Getty Museum collection

Posted in Getty Research Institute, J. Paul Getty Museum, Photographs, Film, and Video

Remembering Lewis Baltz

Lewis Baltz, Paris, 1992
Lewis Baltz standing in front of his installation, Ronde de Nuit, Centre Pompidou, Paris, 1992

The influential photographer, writer, and teacher has passed. More»

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Posted in J. Paul Getty Museum, Paintings

The Radical Artistic Vision of Manet’s “Spring”

Spring as installed at the Getty Museum / Edouard Manet
Spring (Jeanne Demarsy), 1881, Édouard Manet. Oil on canvas, 29 1/8 x 20 ¼ in. The J. Paul Getty Museum

This beautiful painting contains the germ of modern art as we know it. More»

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Posted in Antiquities, Getty Villa, J. Paul Getty Museum

Meet Jeffrey Spier, the Getty Museum’s New Antiquities Chief

Getty Museum's senior curator of antiquities, Jeffrey Spier, in the East Garden at the Getty Villa
Getty Museum's senior curator of antiquities, Jeffrey Spier, in the East Garden at the Getty Villa

What the Getty Museum’s new senior curator of antiquities has on his to-do list. More»

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Posted in J. Paul Getty Museum, Manuscripts and Books

Delightfully Horrifying Manuscript Illuminations

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Selections from the collection for Halloween. More»

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Posted in J. Paul Getty Museum, Photographs, Film, and Video

This Just In: The Sublime in the Everyday

Cookie in the Snow, Seacoal Camp, Lynemouth, Northumberland / Chris Killip
"Cookie" in the Snow, Seacoal Camp, Lynemouth, Northumberland, 1985, Chris Killip. Gelatin silver print, 10 7/8 x 13 3/8 in. The J. Paul Getty Museum, Purchased with funds provided by the Photographs Council, 2014.25.11. © Chris Killip

Chris Killip’s photographs depict hard-working people in a bleak yet visually stunning setting. More»

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Posted in Art, J. Paul Getty Museum, Photographs, Film, and Video

The Bully Has Left the Room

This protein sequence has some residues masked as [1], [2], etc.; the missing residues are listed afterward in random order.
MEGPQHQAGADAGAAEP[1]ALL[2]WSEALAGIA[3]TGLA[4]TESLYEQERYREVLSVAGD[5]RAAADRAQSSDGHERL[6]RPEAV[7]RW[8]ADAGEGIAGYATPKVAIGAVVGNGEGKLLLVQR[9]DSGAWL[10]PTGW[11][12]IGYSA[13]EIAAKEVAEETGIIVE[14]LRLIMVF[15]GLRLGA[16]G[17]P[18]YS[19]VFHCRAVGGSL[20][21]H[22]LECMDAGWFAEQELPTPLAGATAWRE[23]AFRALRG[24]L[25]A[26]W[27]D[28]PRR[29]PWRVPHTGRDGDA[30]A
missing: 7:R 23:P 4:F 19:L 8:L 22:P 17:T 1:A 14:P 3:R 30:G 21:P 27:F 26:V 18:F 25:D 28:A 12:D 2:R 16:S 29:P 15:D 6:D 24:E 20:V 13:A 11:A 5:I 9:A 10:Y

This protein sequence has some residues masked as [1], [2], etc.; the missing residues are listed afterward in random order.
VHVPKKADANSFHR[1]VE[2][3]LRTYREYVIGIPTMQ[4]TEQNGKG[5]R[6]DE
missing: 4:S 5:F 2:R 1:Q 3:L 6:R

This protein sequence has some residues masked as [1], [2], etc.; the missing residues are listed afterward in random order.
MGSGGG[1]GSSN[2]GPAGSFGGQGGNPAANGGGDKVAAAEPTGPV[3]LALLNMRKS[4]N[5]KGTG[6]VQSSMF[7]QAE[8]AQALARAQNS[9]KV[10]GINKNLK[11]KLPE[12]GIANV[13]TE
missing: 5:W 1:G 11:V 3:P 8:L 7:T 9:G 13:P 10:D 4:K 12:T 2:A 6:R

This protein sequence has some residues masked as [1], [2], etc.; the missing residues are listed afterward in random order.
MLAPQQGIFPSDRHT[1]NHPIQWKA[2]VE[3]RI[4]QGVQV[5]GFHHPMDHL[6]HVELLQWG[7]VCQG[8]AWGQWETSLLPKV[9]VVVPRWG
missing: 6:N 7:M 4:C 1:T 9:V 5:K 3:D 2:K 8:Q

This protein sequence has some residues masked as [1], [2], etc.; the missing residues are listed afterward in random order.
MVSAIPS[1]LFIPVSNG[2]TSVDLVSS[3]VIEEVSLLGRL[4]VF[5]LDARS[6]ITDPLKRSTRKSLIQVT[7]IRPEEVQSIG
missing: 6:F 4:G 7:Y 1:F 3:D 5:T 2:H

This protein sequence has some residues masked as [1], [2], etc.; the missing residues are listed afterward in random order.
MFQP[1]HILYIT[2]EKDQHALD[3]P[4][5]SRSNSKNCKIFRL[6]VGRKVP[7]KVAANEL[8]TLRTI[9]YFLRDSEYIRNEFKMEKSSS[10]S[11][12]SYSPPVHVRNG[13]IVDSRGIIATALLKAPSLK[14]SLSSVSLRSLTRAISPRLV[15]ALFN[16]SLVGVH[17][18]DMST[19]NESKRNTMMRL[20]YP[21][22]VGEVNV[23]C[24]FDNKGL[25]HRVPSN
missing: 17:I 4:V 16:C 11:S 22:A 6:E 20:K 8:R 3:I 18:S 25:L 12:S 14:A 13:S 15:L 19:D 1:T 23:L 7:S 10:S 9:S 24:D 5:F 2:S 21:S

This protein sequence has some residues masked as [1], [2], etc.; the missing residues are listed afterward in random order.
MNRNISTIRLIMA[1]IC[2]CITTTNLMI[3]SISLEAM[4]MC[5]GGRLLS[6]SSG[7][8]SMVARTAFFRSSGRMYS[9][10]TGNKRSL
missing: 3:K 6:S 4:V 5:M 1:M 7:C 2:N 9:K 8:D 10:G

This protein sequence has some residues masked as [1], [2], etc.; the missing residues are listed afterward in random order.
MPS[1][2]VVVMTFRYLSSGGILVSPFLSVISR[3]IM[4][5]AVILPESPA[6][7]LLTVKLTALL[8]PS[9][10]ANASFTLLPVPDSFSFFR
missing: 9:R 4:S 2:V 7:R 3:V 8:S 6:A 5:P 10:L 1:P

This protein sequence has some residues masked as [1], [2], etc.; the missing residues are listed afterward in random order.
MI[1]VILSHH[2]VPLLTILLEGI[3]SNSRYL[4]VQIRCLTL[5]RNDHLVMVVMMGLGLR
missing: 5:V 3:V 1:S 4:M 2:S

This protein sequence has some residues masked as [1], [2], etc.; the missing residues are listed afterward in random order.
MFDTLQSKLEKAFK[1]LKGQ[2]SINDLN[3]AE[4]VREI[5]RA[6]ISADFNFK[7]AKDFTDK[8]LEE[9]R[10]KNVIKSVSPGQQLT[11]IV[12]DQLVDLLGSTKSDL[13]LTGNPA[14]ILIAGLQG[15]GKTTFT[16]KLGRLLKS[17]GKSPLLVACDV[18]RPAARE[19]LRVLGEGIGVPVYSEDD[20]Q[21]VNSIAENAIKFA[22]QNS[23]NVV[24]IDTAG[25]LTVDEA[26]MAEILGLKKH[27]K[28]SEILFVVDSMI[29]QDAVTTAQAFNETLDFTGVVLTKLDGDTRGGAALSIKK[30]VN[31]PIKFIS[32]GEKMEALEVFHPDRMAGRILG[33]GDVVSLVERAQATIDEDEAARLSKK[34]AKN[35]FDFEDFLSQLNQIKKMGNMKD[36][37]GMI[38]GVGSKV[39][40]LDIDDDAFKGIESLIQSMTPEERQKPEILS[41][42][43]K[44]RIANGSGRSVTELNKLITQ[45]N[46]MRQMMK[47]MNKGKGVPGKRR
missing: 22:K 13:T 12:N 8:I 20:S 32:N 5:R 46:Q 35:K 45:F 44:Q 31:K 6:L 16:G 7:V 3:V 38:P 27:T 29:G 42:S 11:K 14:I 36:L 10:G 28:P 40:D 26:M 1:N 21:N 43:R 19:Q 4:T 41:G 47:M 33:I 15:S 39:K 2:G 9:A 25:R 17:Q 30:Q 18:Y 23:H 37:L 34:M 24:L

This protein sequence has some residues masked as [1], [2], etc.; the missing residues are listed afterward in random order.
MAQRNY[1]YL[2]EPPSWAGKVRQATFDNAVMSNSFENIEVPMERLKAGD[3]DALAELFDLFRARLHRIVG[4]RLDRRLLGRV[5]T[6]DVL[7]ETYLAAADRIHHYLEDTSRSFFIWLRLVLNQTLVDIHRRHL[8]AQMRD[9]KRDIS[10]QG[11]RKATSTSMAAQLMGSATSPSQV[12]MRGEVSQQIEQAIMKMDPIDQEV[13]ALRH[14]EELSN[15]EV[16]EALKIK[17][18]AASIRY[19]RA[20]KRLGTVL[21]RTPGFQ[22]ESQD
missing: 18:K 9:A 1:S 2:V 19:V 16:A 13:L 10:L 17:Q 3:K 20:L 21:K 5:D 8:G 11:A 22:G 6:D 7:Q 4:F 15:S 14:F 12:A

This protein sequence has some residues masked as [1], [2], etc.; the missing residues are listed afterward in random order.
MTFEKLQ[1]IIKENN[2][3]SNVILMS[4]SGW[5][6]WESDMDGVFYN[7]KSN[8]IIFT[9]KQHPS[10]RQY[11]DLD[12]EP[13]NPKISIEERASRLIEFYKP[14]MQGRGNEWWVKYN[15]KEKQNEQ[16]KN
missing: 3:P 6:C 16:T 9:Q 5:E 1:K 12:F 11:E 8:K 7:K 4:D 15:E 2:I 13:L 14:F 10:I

Untitled / George Seeley
Untitled, about 1903, George Seeley. Platinum print, 19.2 x 24.3 cm. The J. Paul Getty Museum, Los Angeles, 84.XM.163.3.

While James Ensor is away, Pictorialist photographs will play. More»

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Posted in Art, Behind the Scenes, Education, J. Paul Getty Museum

Art for the Whole Body

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New tours combine movement, mindfulness, and sharing to engage with art “below the neck.” More»

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Posted in Ancient World, Antiquities, J. Paul Getty Museum

Acrobatic Feats of the Ancient Wine Party

Fragmentary Mug with a Youth Drinking from a Wine Cup, 510–500 B.C., attributed to near the Theseus Painter, vase-painter; and to the Heron Class, potter. Greek, made in Athens. Terracotta, 6 1/4 in. high. The J. Paul Getty Museum, 76.AE.127. Gift of Lynda and Max Palevsky
Fragmentary Mug with a Youth Drinking from a Wine Cup, 510–500 B.C., attributed to near the Theseus Painter, vase-painter; and to the Heron Class, potter. Greek, made in Athens. Terracotta, 6 1/4 in. high. The J. Paul Getty Museum, 76.AE.127. Gift of Lynda and Max Palevsky

Wine makes a man do strange things. More»

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Posted in Antiquities, Art, Manuscripts and Books, Paintings, Sculpture and Decorative Arts

Whale Tales and Sea Monsters

Venus on the Waves (detail), 1769, Francois Boucher. J. Paul Getty Museum.
Venus on the Waves (detail), 1769, Francois Boucher. J. Paul Getty Museum.

What is worse than a shark? Oh, that’s right. A lot. More»

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Posted in Exhibitions and Installations, J. Paul Getty Museum, Photographs, Film, and Video

An Intimate View of Tokyo

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Picnic #2, 1998, Masato Seto. Silver-dye bleach print. The J. Paul Getty Museum, 2006.34.1. Purchased with funds provided by the Photographs Council. © Masato Seto

Four photographers capture an intimate view of the most populous cities in the world: Tokyo. More»

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    • photo from Tumblr

      ROSE

      This milky pink boomed into popularity because of a marketing ploy, a mistress, and its ambiguous origins.

      In an effort to compete with the renowned Meissen porcelain factory, the French Sèvres manufactory recruited the glamorous Madame de Pompadour (mistress to King Louis XV). Like a smart sponsorship deal, Sèvres gave her all the porcelain she requested. 

      Introduced in 1757, this rich pink exploded on the scene thanks to favoritism by Madame Pompadour herself. 

      The glaze itself had a weird history. To the Europeans it looked Chinese, and to the Chinese it was European. It was made based on a secret 17th-century glassmaker’s technique, involving mixing glass with flecks of gold.

      For more on colors and their often surprising histories, check out The Brilliant History of Color in Art.

      12/19/14

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